Purdue officials also will view a demonstration of products produced by Xtreme Alternative Defense Systems. XADS produces non-lethal directed energy weapons, including long-range, wireless stun guns that are being used by the U.S. military. Other products include the Photonic Disruptor system, which features a Threat Assessment Laser Illuminator that can flash-blind, nauseate and disorient an aggressor from a distance without leaving permanent eye damage.

* 3:30 p.m. - Tour Nestlé Food Manufacturing, 4300 W. 73rd St., Anderson. Construction is under way on Nestlé's newest plant, which will serve as a beverage factory and distribution center. The company plans to hire more than 300 people to work at the plant. A part of Nestlé S.A. in Vevay, Switzerland, Nestlé is owned by the world's largest food company. It recorded $8.5 billion in sales in 2006 and employs more than 15,500 people nationwide. Nestlé also is a member of the Purdue Food Science Department's Industrial Associates group and the Whistler Center for Carbohydrate Research, whose members meet on Purdue's West Lafayette campus.

* 5:15 p.m. - Attend Purdue Alumni Association reception, Paramount Theater, 1124 Meridian Plaza, Anderson. Jischke and university leaders will visit with Purdue alumni who live in Madison County. To reserve a seat, visit the association Web site at http://www.purduealum.org/anderson/.

Jischke, who came to Purdue in August 2000, is the university's 10th president. He will retire this summer. He currently serves as past chairman of the Association of American Universities, which represents the top 62 research universities in North America, and is the current chair of the Big Ten Council of Presidents and Chancellors. He also serves on President George W. Bush's Council of Advisors on Science and Technology.

Jischke serves on the board of the American Council on Competitiveness and the national board of Campus Compact, an organization of university presidents and college deans that helps students learn about citizenship through community-service opportunities. In May, he received the International Citizen of the Year Award from the International Center of Indianapolis. The Indiana Chamber of Commerce also honored Jischke and his wife, Patty, in November with its Volunteer of the Year Award.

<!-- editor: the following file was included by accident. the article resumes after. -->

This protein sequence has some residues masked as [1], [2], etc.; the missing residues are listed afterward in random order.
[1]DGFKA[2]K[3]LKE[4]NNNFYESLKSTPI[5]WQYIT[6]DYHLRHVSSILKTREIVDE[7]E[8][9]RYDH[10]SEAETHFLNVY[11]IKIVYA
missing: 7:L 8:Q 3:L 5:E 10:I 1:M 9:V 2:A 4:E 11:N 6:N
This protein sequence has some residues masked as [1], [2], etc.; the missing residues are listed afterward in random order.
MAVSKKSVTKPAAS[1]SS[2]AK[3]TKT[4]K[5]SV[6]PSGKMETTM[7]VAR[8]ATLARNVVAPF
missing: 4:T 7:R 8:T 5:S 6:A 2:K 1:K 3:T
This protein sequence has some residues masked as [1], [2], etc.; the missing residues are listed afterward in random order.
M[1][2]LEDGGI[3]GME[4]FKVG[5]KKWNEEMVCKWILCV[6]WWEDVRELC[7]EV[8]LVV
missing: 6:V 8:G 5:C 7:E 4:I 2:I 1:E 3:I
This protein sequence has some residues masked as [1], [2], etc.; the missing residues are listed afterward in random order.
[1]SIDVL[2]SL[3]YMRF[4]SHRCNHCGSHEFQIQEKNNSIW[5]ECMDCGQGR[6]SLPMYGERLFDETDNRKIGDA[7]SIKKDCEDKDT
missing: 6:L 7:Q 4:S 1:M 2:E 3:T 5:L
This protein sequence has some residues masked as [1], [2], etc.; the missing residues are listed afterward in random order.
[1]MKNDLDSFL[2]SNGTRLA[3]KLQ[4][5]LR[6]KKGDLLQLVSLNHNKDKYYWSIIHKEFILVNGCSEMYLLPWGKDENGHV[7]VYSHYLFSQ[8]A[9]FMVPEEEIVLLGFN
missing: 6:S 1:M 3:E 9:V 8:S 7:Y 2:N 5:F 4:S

Jischke was the founding president of the Global Consortium of Higher Education and Research for Agriculture. He served as chairman and board member of the National Association of State Universities and Land-Grant Colleges and as a board member of the American Council on Education, National Merit Scholarship Corp., and the Kellogg Commission on the Future of State and Land-Grant Universities.

He previously served for nine years as president of Iowa State University, another land-grant institution. Jischke's experience in higher education also includes 17 years as professor and dean at the University of Oklahoma and five years at the University of Missouri-Rolla. During his tenure at Oklahoma, he served in multiple capacities. He became director of the School of Aerospace, Mechanical and Nuclear Engineering in 1977. He also served as dean of the College of Engineering from 1981 to 1986, and was named the university's interim president in 1985.

Writer: Marydell Forbes, (765) 496-7704, mforbes@purdue.edu

Sources: Victor L. Lechtenberg, (765) 494-9095, vll@purdue.edu

David Petritz, (765) 494-8489, dpetritz@purdue.edu

Purdue News Service: (765) 494-2096; purduenews@purdue.edu

Note to Journalists: Journalists are invited to cover the luncheon. To reserve a seat, contact Marydell Forbes, Purdue News Service, at (765) 496-7704, mforbes@purdue.edu. A publication-quality photo of Martin C. Jischke is available at http://news.uns.purdue.edu/images/+2005/jischke-m05.jpg